The Anxious Cyborg – 2

As the  human/machine relationship continues to develop, information processing increasingly defines how work is done.  In turn, it enters into human considerations of what it means to exist, to intend and to act.

The flow of information mediated by computed coding enables a built environment that creates ever-increasing opportunities for more information to enable more machine work and functioning.  As I previously wrote:

From a machinic perspective, the development of M2M technology introduces a reverse instrumentality.  Technology continues to serve cyborg ends, but cyborgs also become data factories for machines.   Technology has begun to have as its end its own growth and evolution as much as whatever human function it may nominally have….  The world becomes the operational environment of technology.  The Anxious Cyborg

This of course is simply my particular iteration of a complex of ideas others have discussed for a long time now.  Yet, even accounting for the self reinforcing character of much of my blog reading, I feel I have been encountering an unusual number of variations and improvements on this theme.

A recent  post by R. Scott Bakker gives a flavor of the broadly integrative approach that characterizes his blog. He has a particular interest in exploring the vivid deceptiveness of human self-awareness.

Meanwhile, it seems almost certain that the future is only going to become progressively more post-intentional, more difficult to adequately cognize via our murky, apriori intuitions regarding normativity. Even as we speak, society is beginning a second great wave of rationalization, an extraction of organizational efficiencies via the pattern recognition power of Big Data: the New Social Physics. The irrelevance of content—the game of giving and asking for reasons—stands at the root of this movement, whose successes have been dramatic enough to trigger a kind of Moneyball revolution within the corporate world. Where all our previous organizational endeavours have arisen as products of consultation and experimentation, we’re now being organized by our ever-increasing transparency to ever-complicating algorithms. As Alex Pentland (whose MIT lab stands at the forefront of this movement) points out, “most of our beliefs and habits are learned by observing the attitudes, actions, and outcomes of peers, rather than by logic or argument” (Social Physics, 61). The efficiency of our interrelations primarily turns on our unconscious ability to ape our peers, on automatic social learning, not reasoning. Thus first person estimations of character, intelligence, and intent are abandoned in favour of statistical models of institutional behaviour.  Arguing No One: Wolfendale and the Penury of ‘Pragmatic Functionalism’ R. Scott Bakker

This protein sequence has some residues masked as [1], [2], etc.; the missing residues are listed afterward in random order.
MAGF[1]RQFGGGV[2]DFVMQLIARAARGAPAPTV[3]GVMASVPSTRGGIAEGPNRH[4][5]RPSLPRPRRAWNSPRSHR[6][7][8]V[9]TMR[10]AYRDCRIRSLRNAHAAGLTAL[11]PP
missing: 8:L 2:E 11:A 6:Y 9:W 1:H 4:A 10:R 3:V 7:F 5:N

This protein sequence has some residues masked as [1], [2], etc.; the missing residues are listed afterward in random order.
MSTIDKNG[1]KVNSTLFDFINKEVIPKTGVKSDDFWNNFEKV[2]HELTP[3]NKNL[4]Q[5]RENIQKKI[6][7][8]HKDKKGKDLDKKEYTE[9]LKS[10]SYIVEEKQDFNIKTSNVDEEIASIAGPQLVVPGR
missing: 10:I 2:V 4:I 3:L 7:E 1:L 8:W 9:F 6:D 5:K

Taking a more political turn, Robin James describes the mutual arising of behavior and data in the context of capitalism.

Big data capital wants to get in synch with you just as much as post-identity MRWaSP wants you to synch up with it. [2] Cheney-Lippold calls this process of mutual adaptation “modulation” (168).   A type of “perpetual training” (169) of both us and the algorithms that monitor us and send us information, modulation compels us to temper ourselves by the scales set out by algorithmic capitalism, but it also re-tunes these algorithms to fall more efficiently in phase with the segments of the population it needs to control.

The algorithms you synch up with determine the kinds of opportunities and resources that will be directed your way, and the number of extra hoops you will need to jump through (or not) to be able to access them. Modulation “predicts our lives as users by tethering the potential for alternative futures to our previous actions as users” (Cheney-Lippold 169). Your past patterns of behavior determine the opportunities offered you, and the resources you’re given to realize those opportunities.  Robin James Visible Social Identies vs Algorithmic Identities

Shifting the focus from a systemic and political view, Alistair Croll discusses the individual ethical dimensions of these issues.

Big data is about reducing the cost of analyzing our world. The resulting abundance is triggering entirely new ways of using that data. Visualizations, interfaces, and ubiquitous data collection are increasingly important, because they feed the machine — and the machine is hungry….

Perhaps the biggest threat that a data-driven world presents is an ethical one. Our social safety net is woven on uncertainty. We have welfare, insurance, and other institutions precisely because we can’t tell what’s going to happen — so we amortize that risk across shared resources. The better we are at predicting the future, the less we’ll be willing to share our fates with others. And the more those predictions look like facts, the more justice looks like thoughtcrime.  Alistair Croll New ethics for a new world 

Of course, many cyborgs look forward to all of this with optimism and a sense of opportunity.